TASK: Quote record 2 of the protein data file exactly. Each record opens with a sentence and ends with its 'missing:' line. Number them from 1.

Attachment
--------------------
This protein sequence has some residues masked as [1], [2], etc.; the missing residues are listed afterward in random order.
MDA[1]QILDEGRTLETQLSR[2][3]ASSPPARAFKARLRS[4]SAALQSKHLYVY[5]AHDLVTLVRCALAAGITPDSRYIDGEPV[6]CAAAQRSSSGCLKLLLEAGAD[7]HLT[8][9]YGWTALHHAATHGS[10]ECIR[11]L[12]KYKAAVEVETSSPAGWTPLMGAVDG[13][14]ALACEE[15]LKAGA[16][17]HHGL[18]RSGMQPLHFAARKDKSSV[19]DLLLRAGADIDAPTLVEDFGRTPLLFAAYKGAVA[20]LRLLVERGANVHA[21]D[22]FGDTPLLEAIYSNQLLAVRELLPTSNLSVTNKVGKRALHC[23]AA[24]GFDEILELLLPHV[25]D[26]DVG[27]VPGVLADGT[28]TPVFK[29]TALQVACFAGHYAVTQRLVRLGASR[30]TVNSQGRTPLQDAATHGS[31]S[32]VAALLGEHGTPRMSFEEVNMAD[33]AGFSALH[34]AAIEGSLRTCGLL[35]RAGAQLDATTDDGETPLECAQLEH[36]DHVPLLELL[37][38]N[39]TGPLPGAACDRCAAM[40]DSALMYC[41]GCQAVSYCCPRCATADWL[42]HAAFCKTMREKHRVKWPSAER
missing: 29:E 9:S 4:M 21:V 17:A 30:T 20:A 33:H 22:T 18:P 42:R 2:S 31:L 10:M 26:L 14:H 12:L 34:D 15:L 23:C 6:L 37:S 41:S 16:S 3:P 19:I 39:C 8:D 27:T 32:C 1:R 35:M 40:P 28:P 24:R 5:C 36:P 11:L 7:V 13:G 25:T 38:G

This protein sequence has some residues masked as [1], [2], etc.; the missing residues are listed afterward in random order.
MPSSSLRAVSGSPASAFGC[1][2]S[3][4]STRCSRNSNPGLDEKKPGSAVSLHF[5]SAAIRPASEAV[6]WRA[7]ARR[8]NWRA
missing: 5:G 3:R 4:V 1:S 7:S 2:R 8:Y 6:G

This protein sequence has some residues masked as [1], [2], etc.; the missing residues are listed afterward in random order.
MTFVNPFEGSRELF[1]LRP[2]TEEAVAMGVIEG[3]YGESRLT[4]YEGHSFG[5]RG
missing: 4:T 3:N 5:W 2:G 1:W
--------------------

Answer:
This protein sequence has some residues masked as [1], [2], etc.; the missing residues are listed afterward in random order.
MPSSSLRAVSGSPASAFGC[1][2]S[3][4]STRCSRNSNPGLDEKKPGSAVSLHF[5]SAAIRPASEAV[6]WRA[7]ARR[8]NWRA
missing: 5:G 3:R 4:V 1:S 7:S 2:R 8:Y 6:G